Where heavy industry prevails, architecture has little value. Manufacturing and cherishing are not compatible. But when the tide has turned, beautiful things come into existence. Such is the case in Katowice, which is rediscovering itself. A cultural city awakens…
Katowice is located in the south of Poland and is the capital of Silesia. It is the focal point of a region in which the coal mining, steel and chemical industry stood at the centre for decades. Since then a period of change has begun, with privatisations and investments in new technologies. The old days have passed and Katowice has found a new élan, not by rejecting but rather by embracing the past: the city is an architectural goldmine.
Those who make a city tour are treated to different architectural styles. By means of residences, public buildings and estates you can travel through time. Renaissance, baroque, art nouveau, modernism, Communism and a single neo-Gothic building may all be found here.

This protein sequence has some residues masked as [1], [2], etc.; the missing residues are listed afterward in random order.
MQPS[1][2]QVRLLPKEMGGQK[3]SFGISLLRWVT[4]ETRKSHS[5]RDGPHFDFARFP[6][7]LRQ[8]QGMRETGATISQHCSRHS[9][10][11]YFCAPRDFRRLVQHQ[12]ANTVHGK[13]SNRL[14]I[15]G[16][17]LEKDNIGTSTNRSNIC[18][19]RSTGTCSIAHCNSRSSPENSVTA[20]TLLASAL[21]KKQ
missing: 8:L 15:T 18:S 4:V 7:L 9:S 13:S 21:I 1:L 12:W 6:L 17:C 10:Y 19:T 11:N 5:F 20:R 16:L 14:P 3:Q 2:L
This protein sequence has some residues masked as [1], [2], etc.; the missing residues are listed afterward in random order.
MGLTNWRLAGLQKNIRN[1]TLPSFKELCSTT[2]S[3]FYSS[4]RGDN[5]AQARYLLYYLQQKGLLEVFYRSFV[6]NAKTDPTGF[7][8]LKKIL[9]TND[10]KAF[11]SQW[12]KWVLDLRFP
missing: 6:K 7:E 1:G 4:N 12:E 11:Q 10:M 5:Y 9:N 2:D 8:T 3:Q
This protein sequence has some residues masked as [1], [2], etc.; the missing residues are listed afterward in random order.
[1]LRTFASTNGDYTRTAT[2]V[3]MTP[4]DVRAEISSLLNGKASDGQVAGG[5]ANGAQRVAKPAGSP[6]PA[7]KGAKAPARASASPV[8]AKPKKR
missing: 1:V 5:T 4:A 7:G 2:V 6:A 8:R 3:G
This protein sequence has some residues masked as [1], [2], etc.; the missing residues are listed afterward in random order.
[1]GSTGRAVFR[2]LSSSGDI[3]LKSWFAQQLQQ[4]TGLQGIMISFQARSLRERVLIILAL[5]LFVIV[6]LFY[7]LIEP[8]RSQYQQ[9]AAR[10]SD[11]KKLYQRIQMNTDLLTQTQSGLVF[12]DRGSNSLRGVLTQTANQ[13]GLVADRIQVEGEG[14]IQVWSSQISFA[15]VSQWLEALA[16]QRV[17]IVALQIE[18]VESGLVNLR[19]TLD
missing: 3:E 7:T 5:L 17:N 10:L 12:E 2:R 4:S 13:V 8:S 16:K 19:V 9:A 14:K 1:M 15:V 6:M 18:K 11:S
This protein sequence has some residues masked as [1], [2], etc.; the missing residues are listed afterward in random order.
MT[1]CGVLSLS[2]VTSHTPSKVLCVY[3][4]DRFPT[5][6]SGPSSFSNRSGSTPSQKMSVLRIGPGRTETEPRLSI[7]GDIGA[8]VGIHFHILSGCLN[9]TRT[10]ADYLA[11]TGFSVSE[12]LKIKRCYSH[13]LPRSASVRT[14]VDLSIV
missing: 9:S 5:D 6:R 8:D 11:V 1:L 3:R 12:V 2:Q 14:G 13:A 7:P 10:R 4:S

The area surrounding Katowice offers possibilities for a green experience. Forests and flower fields reach as far as the eye can see, occasionally interrupted by small villages, castles and manors.
The Giant Mountains, named after the giant Rübezahl, loom in the background. According to the stories he is ancient, lives underground and can adopt every imaginable guise. The latter may explain why he has not been seen for a long time...
Over the last few years Katowice has made clear choices. Strong investments have been made in the liveability of the city centre: roads were closed to make space for broad promenades. Old squares were restored, new ones were constructed. In order to stimulate the urban development, an architectural contest was announced. At the end of the 19th century Katowice was nicknamed ‘little Paris’. Everything indicates that they would like to have that name back.
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